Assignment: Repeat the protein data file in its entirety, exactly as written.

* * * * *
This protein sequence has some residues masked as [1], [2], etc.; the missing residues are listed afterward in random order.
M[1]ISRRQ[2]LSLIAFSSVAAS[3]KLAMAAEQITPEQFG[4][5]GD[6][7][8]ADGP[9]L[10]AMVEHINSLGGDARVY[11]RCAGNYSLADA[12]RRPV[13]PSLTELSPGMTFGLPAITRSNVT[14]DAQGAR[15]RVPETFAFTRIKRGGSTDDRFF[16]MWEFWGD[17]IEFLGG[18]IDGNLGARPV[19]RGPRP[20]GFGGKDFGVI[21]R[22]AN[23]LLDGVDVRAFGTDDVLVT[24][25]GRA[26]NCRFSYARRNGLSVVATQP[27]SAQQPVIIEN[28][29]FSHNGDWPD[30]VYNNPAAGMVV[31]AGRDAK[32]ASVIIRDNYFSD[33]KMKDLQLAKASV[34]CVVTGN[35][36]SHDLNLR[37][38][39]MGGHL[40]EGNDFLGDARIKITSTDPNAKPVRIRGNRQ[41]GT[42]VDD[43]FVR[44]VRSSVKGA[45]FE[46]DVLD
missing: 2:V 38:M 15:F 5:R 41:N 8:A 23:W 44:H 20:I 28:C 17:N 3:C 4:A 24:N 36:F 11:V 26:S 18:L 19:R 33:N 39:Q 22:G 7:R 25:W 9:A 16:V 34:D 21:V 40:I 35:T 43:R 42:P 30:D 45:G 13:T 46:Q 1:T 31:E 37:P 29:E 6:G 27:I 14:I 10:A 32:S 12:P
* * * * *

This protein sequence has some residues masked as [1], [2], etc.; the missing residues are listed afterward in random order.
M[1]ISRRQ[2]LSLIAFSSVAAS[3]KLAMAAEQITPEQFG[4][5]GD[6][7][8]ADGP[9]L[10]AMVEHINSLGGDARVY[11]RCAGNYSLADA[12]RRPV[13]PSLTELSPGMTFGLPAITRSNVT[14]DAQGAR[15]RVPETFAFTRIKRGGSTDDRFF[16]MWEFWGD[17]IEFLGG[18]IDGNLGARPV[19]RGPRP[20]GFGGKDFGVI[21]R[22]AN[23]LLDGVDVRAFGTDDVLVT[24][25]GRA[26]NCRFSYARRNGLSVVATQP[27]SAQQPVIIEN[28][29]FSHNGDWPD[30]VYNNPAAGMVV[31]AGRDAK[32]ASVIIRDNYFSD[33]KMKDLQLAKASV[34]CVVTGN[35][36]SHDLNLR[37][38][39]MGGHL[40]EGNDFLGDARIKITSTDPNAKPVRIRGNRQ[41]GT[42]VDD[43]FVR[44]VRSSVKGA[45]FE[46]DVLD
missing: 2:V 38:M 15:F 5:R 41:N 8:A 23:W 44:H 20:I 28:C 17:N 3:C 4:A 24:N 36:F 11:V 26:S 18:L 19:R 33:N 39:Q 22:G 7:R 25:W 9:A 16:V 34:D 21:V 40:I 35:T 43:R 42:P 30:D 45:G 13:T 46:Q 1:T 31:E 37:P 29:E 6:G 27:I 14:I 10:A 32:S 12:P